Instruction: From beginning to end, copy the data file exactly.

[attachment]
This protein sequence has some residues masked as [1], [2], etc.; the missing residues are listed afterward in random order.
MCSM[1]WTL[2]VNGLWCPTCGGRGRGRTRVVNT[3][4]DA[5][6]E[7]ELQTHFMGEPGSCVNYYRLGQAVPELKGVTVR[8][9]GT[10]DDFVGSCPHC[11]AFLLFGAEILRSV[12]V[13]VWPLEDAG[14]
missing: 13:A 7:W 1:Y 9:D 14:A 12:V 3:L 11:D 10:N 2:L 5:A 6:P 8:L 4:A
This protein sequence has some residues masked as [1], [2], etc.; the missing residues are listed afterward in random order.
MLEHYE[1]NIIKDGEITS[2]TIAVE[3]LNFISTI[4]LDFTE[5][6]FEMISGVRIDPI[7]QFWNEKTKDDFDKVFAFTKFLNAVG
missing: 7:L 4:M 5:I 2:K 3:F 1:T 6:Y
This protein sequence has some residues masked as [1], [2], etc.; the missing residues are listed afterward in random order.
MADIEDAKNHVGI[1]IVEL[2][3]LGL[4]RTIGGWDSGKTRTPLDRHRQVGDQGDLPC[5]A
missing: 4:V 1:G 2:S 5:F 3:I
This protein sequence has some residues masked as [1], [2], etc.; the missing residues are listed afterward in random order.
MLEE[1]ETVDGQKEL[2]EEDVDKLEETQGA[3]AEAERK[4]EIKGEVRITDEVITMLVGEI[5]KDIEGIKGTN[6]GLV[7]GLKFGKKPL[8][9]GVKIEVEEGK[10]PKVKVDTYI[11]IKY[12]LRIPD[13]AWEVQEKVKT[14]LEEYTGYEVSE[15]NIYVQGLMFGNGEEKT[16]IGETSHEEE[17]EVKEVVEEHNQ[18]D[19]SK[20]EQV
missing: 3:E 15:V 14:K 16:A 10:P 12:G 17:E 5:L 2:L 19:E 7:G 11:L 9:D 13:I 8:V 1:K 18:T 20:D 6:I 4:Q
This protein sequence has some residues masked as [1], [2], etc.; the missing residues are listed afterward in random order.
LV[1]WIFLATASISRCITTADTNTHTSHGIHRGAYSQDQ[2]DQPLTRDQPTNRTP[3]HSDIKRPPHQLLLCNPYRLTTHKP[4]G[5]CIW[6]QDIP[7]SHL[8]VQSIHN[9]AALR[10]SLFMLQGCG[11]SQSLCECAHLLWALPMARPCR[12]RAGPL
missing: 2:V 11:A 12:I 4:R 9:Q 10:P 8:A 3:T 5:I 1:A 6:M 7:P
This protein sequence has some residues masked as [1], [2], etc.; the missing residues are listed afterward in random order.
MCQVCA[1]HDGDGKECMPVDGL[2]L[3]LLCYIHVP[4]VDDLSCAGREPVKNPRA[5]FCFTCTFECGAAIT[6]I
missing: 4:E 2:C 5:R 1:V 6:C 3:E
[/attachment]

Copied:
This protein sequence has some residues masked as [1], [2], etc.; the missing residues are listed afterward in random order.
MCSM[1]WTL[2]VNGLWCPTCGGRGRGRTRVVNT[3][4]DA[5][6]E[7]ELQTHFMGEPGSCVNYYRLGQAVPELKGVTVR[8][9]GT[10]DDFVGSCPHC[11]AFLLFGAEILRSV[12]V[13]VWPLEDAG[14]
missing: 13:A 7:W 1:Y 9:D 14:A 12:V 3:L 11:D 10:N 2:L 5:A 6:P 8:L 4:A
This protein sequence has some residues masked as [1], [2], etc.; the missing residues are listed afterward in random order.
MLEHYE[1]NIIKDGEITS[2]TIAVE[3]LNFISTI[4]LDFTE[5][6]FEMISGVRIDPI[7]QFWNEKTKDDFDKVFAFTKFLNAVG
missing: 7:L 4:M 5:I 2:K 3:F 1:T 6:Y
This protein sequence has some residues masked as [1], [2], etc.; the missing residues are listed afterward in random order.
MADIEDAKNHVGI[1]IVEL[2][3]LGL[4]RTIGGWDSGKTRTPLDRHRQVGDQGDLPC[5]A
missing: 4:V 1:G 2:S 5:F 3:I
This protein sequence has some residues masked as [1], [2], etc.; the missing residues are listed afterward in random order.
MLEE[1]ETVDGQKEL[2]EEDVDKLEETQGA[3]AEAERK[4]EIKGEVRITDEVITMLVGEI[5]KDIEGIKGTN[6]GLV[7]GLKFGKKPL[8][9]GVKIEVEEGK[10]PKVKVDTYI[11]IKY[12]LRIPD[13]AWEVQEKVKT[14]LEEYTGYEVSE[15]NIYVQGLMFGNGEEKT[16]IGETSHEEE[17]EVKEVVEEHNQ[18]D[19]SK[20]EQV
missing: 3:E 15:V 14:K 16:A 10:P 12:G 17:E 5:L 2:L 19:E 7:G 11:L 9:D 13:I 8:V 1:K 18:T 20:D 6:I 4:Q
This protein sequence has some residues masked as [1], [2], etc.; the missing residues are listed afterward in random order.
LV[1]WIFLATASISRCITTADTNTHTSHGIHRGAYSQDQ[2]DQPLTRDQPTNRTP[3]HSDIKRPPHQLLLCNPYRLTTHKP[4]G[5]CIW[6]QDIP[7]SHL[8]VQSIHN[9]AALR[10]SLFMLQGCG[11]SQSLCECAHLLWALPMARPCR[12]RAGPL
missing: 2:V 11:A 12:I 4:R 9:Q 10:P 8:A 3:T 5:I 1:A 6:M 7:P
This protein sequence has some residues masked as [1], [2], etc.; the missing residues are listed afterward in random order.
MCQVCA[1]HDGDGKECMPVDGL[2]L[3]LLCYIHVP[4]VDDLSCAGREPVKNPRA[5]FCFTCTFECGAAIT[6]I
missing: 4:E 2:C 5:R 1:V 6:C 3:E